January 2016


Subaru Legacy Sedan: Running On All Fours
by The Car Family
for more reviews go to https://www.motorists.org/tag/the-car-family/

If you live in a unique location close an ocean, lake, river, mountains, desert this Subaru may be the ideal sedan for you. Add to that possibility the reality of el nino storms, commuter traffic, uneven fuel prices and the need for a dependable all weather vehicle that gets exceptional mileage, holds five in comfort, and is imbued with the latest in safety equipment make the Legacy even more attractive. Now consider the price for this versatility with a MSRP of under $22,000.

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It is no wonder that national surveys have listed Subaru as having some of the most loyal owners and best quality ratings in the business and there is amply reason for these as they stick to the basics. You won’t find them on the cover of automobile magazines, but you will find them in the driveways of people who appreciate such things as brake-based active torque-vectoring, high test crash scores, and outstanding resale value.

Mom’s view: This a surprising and spacious sedan compared to the competition. Indeed, we were so enamored by its ride, fuel consumption, and usefulness that we kept it a few extra days. The trunk holds 15 cubic feet of bargains, there is an abundance of interior storage and a plethora of safety equipment. Our test vehicle had a rearview camera and a unique seat-mounted under-knee airbag that inflates in front collisions to keep front passengers in their seats. There was also the EyeSight option with cross-traffic alert, adaptive cruise control, precollision braking and lane-departure warning. The interior seat material was a bit clingy for me, but the dash layout and instrument panel were quite good. I liked the navigation and information systems where the controls were located on the outside of the monitor. And, finally, there were real volume and tuning knobs to make it easy to adjust audio levels. The bottom line for me was a vehicle that was safe, family friendly, and a bargain. A bit different, yes, but in a good way.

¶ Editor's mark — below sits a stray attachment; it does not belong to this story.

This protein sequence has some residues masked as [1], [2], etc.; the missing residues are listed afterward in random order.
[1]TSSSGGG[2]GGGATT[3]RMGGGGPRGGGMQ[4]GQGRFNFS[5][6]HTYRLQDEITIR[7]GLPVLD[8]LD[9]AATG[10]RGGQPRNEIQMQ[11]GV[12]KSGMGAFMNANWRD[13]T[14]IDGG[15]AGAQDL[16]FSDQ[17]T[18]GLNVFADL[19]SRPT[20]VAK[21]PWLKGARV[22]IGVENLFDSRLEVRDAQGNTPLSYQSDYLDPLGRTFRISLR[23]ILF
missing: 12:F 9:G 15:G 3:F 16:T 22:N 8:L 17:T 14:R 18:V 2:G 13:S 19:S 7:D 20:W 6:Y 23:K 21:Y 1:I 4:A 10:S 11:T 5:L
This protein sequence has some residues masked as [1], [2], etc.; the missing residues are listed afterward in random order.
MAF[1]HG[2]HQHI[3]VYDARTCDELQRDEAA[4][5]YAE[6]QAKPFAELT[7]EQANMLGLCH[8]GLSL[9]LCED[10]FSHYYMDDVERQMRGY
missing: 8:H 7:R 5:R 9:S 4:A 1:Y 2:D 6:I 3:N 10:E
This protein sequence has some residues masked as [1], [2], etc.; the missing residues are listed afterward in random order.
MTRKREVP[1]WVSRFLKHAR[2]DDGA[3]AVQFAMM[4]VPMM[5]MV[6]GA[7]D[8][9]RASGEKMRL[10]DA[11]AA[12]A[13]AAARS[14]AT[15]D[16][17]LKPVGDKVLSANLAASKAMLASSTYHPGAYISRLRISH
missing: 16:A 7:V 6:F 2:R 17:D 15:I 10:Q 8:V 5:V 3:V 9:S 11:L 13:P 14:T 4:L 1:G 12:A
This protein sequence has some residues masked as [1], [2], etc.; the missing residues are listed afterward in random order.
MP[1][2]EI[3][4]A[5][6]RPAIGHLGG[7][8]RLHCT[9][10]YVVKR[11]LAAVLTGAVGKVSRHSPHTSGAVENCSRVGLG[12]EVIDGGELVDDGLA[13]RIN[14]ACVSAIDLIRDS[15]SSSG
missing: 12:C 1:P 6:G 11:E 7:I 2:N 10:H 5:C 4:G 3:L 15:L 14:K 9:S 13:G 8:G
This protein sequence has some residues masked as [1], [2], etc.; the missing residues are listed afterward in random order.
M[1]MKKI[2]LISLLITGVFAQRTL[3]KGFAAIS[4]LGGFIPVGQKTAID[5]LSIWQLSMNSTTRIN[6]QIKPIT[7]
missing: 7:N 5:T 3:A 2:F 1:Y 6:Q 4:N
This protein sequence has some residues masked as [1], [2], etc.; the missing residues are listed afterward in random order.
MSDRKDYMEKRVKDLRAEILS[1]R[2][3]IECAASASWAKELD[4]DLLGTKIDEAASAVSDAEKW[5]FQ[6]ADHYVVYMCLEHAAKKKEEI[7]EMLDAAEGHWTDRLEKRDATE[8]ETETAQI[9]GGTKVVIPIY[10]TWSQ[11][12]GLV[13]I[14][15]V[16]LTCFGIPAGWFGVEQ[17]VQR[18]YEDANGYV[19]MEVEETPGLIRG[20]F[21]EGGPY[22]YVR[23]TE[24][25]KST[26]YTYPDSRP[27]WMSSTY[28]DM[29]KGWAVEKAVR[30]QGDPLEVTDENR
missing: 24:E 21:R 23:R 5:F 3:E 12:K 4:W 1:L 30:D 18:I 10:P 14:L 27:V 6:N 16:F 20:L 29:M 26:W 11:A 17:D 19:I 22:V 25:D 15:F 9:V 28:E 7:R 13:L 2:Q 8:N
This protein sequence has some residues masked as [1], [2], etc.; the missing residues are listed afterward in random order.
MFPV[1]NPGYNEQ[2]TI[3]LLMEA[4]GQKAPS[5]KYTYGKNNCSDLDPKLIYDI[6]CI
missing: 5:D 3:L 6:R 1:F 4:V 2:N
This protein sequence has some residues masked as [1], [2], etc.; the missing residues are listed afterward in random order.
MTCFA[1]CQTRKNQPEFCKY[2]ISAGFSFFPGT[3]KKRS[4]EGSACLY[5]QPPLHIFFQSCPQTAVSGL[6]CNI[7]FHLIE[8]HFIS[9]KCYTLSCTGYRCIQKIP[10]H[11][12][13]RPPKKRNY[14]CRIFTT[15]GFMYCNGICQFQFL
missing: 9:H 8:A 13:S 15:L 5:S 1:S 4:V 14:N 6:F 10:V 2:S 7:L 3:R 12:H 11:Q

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Dad’s view: Subaru’s active-torque-split symmetrical AWD is the best in the business for family vehicles allowing you to keep control in traction trying times. The steering is electric and provides good feedback and the brakes are above average. You can get a six-cylinder engine, but the four-cylinder engine. 175 horsepower 2.5i is all you are going to need unless towing or high speed mountain passing is your forte. The base EPA mileage for the base engine is remarkable 26/36 and we averaged 32 in mixed driving. Very noteworthy numbers and the tank is large, too, making long trips without refueling possible. The ride can be bumpy over taxpayer money deprived roads. The CV transmission takes a lot of the fun out of the Legacy, but also helps with its gas mileage and Subaru has a manual mode which is especially helpful on hill descents. Overall, the Legacy is well worth the investment for those who need the all-wheel drive component and, perhaps, are listening to that different drummer.

Young working woman’s view: The Subaru is supposed to be dog friendly. The problem was when we went to the dealer in Ontario, California, to have our dog pictured in the back of one they refused. Oh, well. The real reason for this review is to try and explain to readers why they should consider a Subaru over the more tradition choices such as those from Ford and Honda. What makes that more difficult for me is that the newly designed Subaru is starting to look more like its competitors. So, it must be something else and that is the all-wheel drive system and very competitive pricing. In essence, Subaru is giving you its sophisticated system without additional charge or even a penalty in gas mileage. If you travel where inclement weather prevails and family safety is a concern the choice is Subaru. If you enjoy a bit more performance the WRX is a sure bet.